Why Julio Jones Could Slip Out of Fantasy Football WR1 Territory in 2020 - Roto Street Journal
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Why Julio Jones Could Slip Out of Fantasy Football WR1 Territory in 2020

With another NFL season around the corner (hopefully), it means it’s another year of fantasy football owners drafting Julio Jones as an elite receiver. And why not? He finished as the PPR WR3 in 2019 and has been a fantasy stud since entering the league. But now, at age 31, Julio’s inevitable decline demands we look elsewhere to fill the top of our fantasy receiving core.

So, this is my first ever published article, but c’mon man, give me a LITTLE more credit. Julio’s ceiling is still THE WR1, but with so many mocks drafting him as a top-five receiver, it’s worth pointing out that there’s reason to believe we should be tempering our expectations.

Drop GIF | Gfycat

Take it from me, I had a particular Julio experience in 2019. After trading him after Week 3, which resulted in a first-round playoff exit, Jones scored 13.9 PPR ppg in the 9 games he played for me, good for the WR27. 

Yes, that’s right, WR TWENTY-SEVEN. Julio Jones got me WR not one, not two, but WR3 numbers. The guy I traded for was turning 10 targets per game into 6.3 catches for 88 yards and 1.3 touchdowns.

The guy I got? 8.7 targets, 5.5 catches, 83 yards, and zero (pronounced “zee-row”) touchdowns. What’s real deceiving is when Calvin Ridley missed the final three games, Jones averaged 10 catches and 126 yards per game on an average of 16 (!) targets. Oh, and throw a couple more touchdowns in there just to make sure my pillow is fully saturated with tears.

Oh, and there’s our No. 1 reason to pump the brakes…Calvin Ridley.

Now, I may not be on the “He’s the next Chris Godwin” hype train, but the popular fantasy trope of third-year receiver breakouts has my attention, and Ridley is entering his third season. During weeks 4-to-14, Julio’s WR27 stretch, Ridley logged 15.5 ppg, good for the WR13 rate, drawing 8.4 targets. Chris Godwin saw 8.6 targets/game last season, so while it may be a bit much to think Ridley can match Godwin’s 19.7 ppg, the target share was similar, and I don’t see a reason why it should drop in 2020. It may even increase.

In which case, something’s gotta give, and it shouldn’t be Hayden Hurst, who will pick up some of Austin Hooper’s target share, or Todd Gurley (given he hasn’t received his AARP card yet). Atlanta’s offensive line should improve, particularly with their two first-rounders on the line’s right side.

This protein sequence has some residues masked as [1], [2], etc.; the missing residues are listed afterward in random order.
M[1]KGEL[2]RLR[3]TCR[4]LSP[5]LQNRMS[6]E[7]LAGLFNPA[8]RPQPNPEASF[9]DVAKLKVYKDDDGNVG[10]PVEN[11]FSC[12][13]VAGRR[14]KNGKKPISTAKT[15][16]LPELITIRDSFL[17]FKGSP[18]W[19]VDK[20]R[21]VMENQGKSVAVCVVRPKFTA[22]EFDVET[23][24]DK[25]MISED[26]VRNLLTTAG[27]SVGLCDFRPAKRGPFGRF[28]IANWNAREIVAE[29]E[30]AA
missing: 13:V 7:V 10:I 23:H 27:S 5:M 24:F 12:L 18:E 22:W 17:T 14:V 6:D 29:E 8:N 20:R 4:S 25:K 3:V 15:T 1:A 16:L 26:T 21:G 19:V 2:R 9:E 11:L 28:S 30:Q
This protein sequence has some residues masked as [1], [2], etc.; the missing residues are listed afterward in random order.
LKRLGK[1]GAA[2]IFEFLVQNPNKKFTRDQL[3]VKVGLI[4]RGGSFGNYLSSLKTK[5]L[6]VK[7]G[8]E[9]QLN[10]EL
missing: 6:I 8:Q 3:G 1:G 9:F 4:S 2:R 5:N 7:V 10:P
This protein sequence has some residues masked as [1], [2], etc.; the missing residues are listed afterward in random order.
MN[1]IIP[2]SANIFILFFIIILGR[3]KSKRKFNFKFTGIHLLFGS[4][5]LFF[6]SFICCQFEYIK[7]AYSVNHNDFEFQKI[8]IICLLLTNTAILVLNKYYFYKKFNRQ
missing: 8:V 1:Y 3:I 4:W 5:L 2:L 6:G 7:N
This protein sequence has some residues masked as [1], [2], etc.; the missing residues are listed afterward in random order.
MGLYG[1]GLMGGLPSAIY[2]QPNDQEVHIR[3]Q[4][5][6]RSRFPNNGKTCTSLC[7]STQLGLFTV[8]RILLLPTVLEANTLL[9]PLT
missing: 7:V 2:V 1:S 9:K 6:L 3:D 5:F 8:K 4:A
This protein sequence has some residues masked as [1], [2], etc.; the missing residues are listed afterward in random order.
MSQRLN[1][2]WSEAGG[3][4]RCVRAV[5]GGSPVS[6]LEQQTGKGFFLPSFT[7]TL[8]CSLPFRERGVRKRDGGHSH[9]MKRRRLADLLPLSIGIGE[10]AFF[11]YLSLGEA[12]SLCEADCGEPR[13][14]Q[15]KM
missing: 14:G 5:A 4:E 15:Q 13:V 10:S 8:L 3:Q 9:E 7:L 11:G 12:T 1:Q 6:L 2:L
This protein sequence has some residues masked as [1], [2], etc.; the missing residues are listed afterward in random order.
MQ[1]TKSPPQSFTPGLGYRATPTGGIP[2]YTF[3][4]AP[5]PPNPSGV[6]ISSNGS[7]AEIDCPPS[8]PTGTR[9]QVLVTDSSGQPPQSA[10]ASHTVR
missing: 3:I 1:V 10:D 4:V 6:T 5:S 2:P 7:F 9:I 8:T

Still, unless the 2020 Falcons are the Greatest Show On Turf, it must be accounted for how many other talented, target-hog receivers are out there on teams that don’t split substantial pieces of their aerial pie to their backs, tight ends, and second receivers like Atlanta is projected to this season.

The WR13 pace that Ridley kept during weeks 4-to-14 last year is just the right amount of mild optimism for 2020, so that 10-game stretch is a safe reference point for this year’s expectations. The WR27 rate that Jones had, however, should not be expected to continue since he failed to see the end zone. With a career rate of 7.23 touchdowns per 16 games, four touchdowns over nine games would be the norm and it would have raised Jones to WR8 during that time period last season.

But since real touchdowns are more valuable than projected ones, WR8 expectations for 2020 might be a little too lofty with Ridley slated to see 100-plus targets. The last time Julio had a teammate with 100-plus targets was Roddy White in 2014.

Now maybe you’re thinking, wasn’t Julio the WR6 in 2014? Yes, yes he was, but rather than having the real threats of Gurley and Hurst seeing a significant piece of the aerial pie, the leading threats at RB and TE in 2014 were Steven Jackson and Levine Toilolo. Speaking of White, when is Ridley going to do to Julio’s career what Julio did to White’s? It’s a little early to expect that in 2020, but Ridley’s coming fast. 

It may sound like I’m just bitter and trying to throw shade on elite talent, but I’m not here to claim Julio’s no longer a WR1. I still have him penciled in as one, even if it’s manning the caboose…

The Wolf and I don’t run with the pack when it comes to our WR13 ranking of Ridley (+5 vs ECR), but my WR12 ranking of Julio Jones puts me on an island, as The Wolf and the Expert Consensus see no threat to Julio’s top-5 status. Check out more on this year’s WR class on The Wolf’s 2020 Big Board and Rankings.

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  • Driven by profit, has the lobes for business. Prioritizes anchors as part of a diversified portfolio. Seeks to be the first hue-mon to become the Grand Nagus. On Twitter @ChaseM_G

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